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Opinion: Colbert's Super PAC: Good for Government, and Good for Us

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For people who aren't instantly bored with campaign finance laws, it's a fantastic sign that a famous satirist like Stephen Colbert is going out of his way to bring attention to the issue. Maybe they're jealous that a comedian may be able to get the public riled up about it, after they haven't for years and years, but some in the press actually are taking issue with Colbert's mockery.

From Dana Milbank at Washington Post:

Standing on a platform outside the Federal Election Commission, Colbert boasted about how he had won the FEC’s blessing to create a “SuperPAC” to raise unlimited funds. “I do have one federal election law joke if you’d like to hear it,” the new head of Colbert SuperPAC offered.

“Knock knock,” Colbert said.

“Who’s there?” responded the crowd of about 200.

“Unlimited union and corporate campaign contributions.”

“Unlimited union and corporate campaign contributions who?”

“That’s the thing,” Colbert said. “I don’t think I should have to tell you.”

Pretty good, as anonymous-donor jokes go. The PAC man returned to his stump speech. “I do not accept limits on my free speech,” he said. “But I do accept Visa, MasterCard and American Express. Fifty dollars or less, please, because then I don’t have to keep a record of who gave it to me.”

Milbank has a problem with the cut of Colbert's jib on this. He thinks that the fact that the whole farce that is our campaign finance system makes it a flawed strategy to try and parody it. He gives Colbert's efforts grief because they aren't as bad as, for instance, Karl Rove's American Crossroads Super PAC.

He's right about that, but I couldn't disagree with him more on the big picture. People have been trying to make campaign finance laws sexy enough for the public to pay attention for a long time. McCain had some limited success with this for a time, but while his McCain-Feingold reform bill may have taken us two steps forward, we certainly have come at least a step back since.

I'd say we've gone backwards more like 3 or 4 steps. Milbank totally misses the point here. Taking something as absurd as our twisted campaign finance system and layering on the parody makes it BETTER, not worse. Anything that brings attention to the issue in a way that leads to more of the public gaining a basic understanding of some of it's weaknesses is a huge coup for those of us who want reform.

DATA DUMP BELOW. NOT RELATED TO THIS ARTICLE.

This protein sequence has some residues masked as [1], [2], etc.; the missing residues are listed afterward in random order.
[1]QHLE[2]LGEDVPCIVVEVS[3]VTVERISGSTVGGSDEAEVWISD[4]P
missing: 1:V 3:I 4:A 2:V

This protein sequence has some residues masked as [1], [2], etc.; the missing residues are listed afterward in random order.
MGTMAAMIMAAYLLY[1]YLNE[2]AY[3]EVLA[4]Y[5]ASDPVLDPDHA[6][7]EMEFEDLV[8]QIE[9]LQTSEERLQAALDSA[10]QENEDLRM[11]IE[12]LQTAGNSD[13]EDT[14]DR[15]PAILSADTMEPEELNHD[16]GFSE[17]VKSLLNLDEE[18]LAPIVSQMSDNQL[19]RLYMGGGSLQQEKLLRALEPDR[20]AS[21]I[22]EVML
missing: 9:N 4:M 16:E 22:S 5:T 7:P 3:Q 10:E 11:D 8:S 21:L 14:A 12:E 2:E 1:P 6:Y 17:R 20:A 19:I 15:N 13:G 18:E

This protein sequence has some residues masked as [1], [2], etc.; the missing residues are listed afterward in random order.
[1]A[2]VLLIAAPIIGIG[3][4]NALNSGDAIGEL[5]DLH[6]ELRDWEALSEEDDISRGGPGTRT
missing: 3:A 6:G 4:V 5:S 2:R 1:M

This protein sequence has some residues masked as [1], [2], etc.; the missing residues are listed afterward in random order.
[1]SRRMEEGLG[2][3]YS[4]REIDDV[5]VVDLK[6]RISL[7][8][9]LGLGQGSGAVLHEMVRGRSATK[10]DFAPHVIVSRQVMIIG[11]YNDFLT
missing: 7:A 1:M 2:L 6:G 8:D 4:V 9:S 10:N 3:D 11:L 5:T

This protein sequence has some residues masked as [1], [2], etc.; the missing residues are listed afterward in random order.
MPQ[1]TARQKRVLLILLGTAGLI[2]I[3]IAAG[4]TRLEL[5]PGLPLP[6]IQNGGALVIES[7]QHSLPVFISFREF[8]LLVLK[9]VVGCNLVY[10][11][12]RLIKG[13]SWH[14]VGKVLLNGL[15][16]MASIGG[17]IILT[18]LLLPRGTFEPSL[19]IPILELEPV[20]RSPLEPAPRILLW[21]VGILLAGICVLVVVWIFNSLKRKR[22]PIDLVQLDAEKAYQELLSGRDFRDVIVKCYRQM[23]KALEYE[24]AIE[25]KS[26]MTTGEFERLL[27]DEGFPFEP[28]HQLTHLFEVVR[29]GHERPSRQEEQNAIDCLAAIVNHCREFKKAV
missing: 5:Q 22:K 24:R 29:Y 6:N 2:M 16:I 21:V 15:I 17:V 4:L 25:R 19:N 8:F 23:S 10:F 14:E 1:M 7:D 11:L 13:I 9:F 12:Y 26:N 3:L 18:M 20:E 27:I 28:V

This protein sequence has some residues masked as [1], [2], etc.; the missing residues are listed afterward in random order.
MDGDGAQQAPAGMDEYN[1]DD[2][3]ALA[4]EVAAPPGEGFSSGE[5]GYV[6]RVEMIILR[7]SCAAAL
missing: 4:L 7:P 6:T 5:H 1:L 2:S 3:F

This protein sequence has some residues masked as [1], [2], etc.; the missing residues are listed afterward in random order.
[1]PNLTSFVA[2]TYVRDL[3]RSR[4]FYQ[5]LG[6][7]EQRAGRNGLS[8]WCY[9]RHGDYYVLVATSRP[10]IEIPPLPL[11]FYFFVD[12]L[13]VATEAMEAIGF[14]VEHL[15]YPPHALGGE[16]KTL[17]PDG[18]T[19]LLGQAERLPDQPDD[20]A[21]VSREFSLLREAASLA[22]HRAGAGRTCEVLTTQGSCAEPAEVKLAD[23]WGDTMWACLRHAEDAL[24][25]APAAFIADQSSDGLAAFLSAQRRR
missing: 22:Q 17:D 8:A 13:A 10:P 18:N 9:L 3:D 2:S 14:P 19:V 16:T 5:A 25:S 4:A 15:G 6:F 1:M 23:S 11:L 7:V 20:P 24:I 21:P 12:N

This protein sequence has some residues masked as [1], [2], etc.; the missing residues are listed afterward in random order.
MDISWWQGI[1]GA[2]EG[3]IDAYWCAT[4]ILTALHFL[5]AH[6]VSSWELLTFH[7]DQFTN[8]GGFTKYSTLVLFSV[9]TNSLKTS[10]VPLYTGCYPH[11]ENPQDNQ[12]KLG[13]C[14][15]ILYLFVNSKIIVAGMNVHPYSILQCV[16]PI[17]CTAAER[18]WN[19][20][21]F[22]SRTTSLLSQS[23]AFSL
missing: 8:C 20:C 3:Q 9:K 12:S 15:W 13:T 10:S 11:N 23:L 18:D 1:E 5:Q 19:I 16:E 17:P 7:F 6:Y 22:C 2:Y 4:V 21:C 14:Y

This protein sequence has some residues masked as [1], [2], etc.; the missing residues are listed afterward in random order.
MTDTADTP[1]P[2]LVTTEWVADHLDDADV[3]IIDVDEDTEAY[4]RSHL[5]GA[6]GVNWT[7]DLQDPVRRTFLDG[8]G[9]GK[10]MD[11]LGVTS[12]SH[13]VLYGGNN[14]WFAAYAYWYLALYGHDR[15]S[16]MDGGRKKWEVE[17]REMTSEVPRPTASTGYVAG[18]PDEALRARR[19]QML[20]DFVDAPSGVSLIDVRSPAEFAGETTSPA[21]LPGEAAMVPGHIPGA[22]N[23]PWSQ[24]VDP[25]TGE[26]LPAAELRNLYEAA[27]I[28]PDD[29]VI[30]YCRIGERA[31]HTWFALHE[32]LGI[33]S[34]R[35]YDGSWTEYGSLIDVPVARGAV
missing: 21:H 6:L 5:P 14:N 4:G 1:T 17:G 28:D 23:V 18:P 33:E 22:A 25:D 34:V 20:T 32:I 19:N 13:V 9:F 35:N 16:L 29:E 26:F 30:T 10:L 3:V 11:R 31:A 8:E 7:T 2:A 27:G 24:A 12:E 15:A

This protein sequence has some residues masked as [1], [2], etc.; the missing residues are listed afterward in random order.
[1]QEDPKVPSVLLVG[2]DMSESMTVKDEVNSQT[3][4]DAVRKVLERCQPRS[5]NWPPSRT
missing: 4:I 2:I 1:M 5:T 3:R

Having helped form, and having ran, a 501(c)4 Super PAC myself, I can tell you: The system is as bad as people say it is. People like George Soros and the Koch brothers really do have people trolling around the country looking to places to put money that will further their causes.

I should know, the voter registration campaign I ran took money from Soros' money guy, among others. And there is a whole industry of people who's only job is to build relationships and connections with these money sources so they can funnel money to the organizations who hire them (and take a nice fat chunk off the top for themselves).

The system isn't broken... it works exactly how those people want it to. It's a well-oiled, and insanely powerful; a corruption manufacturing machine.

It doesn't have to be this way. With polls showing the public being overwhelmingly against the laws as they stand, the main obstacle blocking real reform is that people just aren't fired up enough about it, and there isn't an organized groundswell pushing for reform.

Supreme Court rulings have made it so we can probably only work around the edges of the issue, but with public disagreement with the Citizens United ruling, that gave corporations near personhood and allowed them to spend unlimited amounts on campaigns, hovering around 80%, a constitutional amendment is not at all out of the question. In fact, it's what needs to happen.

The media has failed here, and no major political figures have made it their mission to push for reform. Maybe a comedian will succeed in sparking the reform movement we need, where everyone else has failed.

Solomon Kleinsmith is a nonprofit worker, serial social entrepreneur and strident centrist independent blogger from Omaha, Nebraska. His website, Rise of the Center, is the fastest growing blog targeting centrist independents and moderates.